Ss Peter And Paul, Newchurch  Church

Image Source: John Vigar

 

Not one of the most memorable churches on the Marsh, but still beautiful in its over-restored state. The church today dates from the thirteenth and fourteenth centuries, but its name implies that there had been an earlier building here. The interior is more pleasing than the exterior, the finest single feature being the octagonal font which dates from the fifteenth century and incorporates the roses of Lancaster and York and the symbols of the patron saints, Sts Peter and Paul. Both chapels have medieval screens and there are well-defined rood loft openings. The ogee-headed piscina in the south chapel and the aumbry are typical of the fourteenth century. It is a pity that the nineteenth-century floor tiles are such a visual intrusion. The arcades of the nave should be contrasted with the thirteenth-century cut-through arches between chancel and chapels. The west tower - not tall as many fourteenth-century structures go because of the marshy ground - leans to the west and is heavily buttressed. The shrinkage of the peat following drainage of the marshes for sheep grazing was to blame.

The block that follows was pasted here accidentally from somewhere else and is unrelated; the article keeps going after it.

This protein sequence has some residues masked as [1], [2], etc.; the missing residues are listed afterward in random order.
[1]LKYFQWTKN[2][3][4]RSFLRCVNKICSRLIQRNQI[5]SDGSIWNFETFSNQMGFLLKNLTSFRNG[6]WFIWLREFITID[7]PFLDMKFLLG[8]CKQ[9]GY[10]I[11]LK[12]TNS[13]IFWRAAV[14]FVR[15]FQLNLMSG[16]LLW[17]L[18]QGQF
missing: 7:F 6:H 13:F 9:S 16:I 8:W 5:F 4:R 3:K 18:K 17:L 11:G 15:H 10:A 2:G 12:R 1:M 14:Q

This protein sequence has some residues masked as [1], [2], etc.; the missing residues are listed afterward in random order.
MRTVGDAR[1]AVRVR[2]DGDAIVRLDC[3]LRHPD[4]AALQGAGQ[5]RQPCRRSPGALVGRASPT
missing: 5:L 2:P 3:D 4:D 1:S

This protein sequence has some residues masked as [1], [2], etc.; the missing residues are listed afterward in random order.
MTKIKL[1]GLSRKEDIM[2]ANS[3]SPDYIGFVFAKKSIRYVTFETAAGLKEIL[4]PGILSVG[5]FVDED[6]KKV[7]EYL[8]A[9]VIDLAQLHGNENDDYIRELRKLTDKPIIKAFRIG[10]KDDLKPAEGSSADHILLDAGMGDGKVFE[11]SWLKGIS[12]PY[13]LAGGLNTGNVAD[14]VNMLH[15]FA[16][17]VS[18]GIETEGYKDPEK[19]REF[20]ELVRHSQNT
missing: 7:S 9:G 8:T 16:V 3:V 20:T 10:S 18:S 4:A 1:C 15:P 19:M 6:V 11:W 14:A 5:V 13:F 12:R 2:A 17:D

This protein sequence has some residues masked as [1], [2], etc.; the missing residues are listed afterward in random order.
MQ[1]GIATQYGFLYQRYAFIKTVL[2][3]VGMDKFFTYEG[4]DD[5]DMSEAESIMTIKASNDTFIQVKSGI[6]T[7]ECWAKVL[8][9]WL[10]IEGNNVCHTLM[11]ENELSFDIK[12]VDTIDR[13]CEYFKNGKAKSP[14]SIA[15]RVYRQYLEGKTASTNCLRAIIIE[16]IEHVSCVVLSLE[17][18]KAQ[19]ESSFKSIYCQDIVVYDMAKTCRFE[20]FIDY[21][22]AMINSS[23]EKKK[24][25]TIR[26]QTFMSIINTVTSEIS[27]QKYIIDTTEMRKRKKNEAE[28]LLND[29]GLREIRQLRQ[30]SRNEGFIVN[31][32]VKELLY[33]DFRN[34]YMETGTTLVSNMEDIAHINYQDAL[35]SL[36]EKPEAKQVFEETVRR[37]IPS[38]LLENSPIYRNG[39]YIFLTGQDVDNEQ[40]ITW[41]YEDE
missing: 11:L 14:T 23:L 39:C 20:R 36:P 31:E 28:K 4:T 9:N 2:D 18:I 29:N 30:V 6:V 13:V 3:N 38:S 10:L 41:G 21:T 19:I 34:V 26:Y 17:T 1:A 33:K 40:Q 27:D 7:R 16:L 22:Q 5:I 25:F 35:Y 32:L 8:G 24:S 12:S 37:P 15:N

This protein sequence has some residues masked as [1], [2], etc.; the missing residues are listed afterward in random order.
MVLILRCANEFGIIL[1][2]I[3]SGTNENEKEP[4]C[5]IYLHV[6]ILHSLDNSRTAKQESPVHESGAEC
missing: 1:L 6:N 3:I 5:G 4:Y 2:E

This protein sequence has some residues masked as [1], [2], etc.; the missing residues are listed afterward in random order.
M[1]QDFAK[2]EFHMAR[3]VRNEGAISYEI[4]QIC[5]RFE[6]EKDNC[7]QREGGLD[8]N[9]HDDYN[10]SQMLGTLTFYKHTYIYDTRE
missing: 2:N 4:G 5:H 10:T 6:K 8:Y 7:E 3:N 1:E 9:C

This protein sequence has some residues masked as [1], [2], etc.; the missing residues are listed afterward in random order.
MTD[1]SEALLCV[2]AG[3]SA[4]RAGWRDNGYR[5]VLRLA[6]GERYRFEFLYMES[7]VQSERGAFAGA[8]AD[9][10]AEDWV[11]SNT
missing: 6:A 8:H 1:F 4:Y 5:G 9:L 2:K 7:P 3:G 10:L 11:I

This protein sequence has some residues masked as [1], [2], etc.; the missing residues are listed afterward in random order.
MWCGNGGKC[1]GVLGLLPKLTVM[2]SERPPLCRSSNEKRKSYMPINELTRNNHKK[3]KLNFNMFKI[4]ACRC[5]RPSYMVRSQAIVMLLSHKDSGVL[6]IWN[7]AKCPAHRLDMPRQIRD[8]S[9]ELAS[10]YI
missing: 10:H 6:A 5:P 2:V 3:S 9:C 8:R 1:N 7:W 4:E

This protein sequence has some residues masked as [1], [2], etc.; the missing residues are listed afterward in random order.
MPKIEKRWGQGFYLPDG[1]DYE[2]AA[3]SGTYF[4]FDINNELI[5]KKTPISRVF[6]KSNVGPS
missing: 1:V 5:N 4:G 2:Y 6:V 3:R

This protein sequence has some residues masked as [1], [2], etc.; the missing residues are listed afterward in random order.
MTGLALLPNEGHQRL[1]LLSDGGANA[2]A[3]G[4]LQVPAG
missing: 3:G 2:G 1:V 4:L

Church Data

 

1851 Census Details

 

Seating Capacity: 400

Morning Attendance: 77

Afternoon Attendance: 125

Evening Attendance: No service

 

Architecture Details

 

Original Build Date/Architect: Medieval

Restoration: -

Second Restoration: -

 

Website

 

http://www.dymchurchchurch.org.uk

 

Contact Form

 

Queries Relating to this Church

 

Whilst I am happy to answer any historical or architectural questions for all churches on this site, I cannot answer day-to-day queries relating to Family History, services, burials etc. Please see the Contact page, for details of other organisations that may be able to assist with those sort of enquiries.

 

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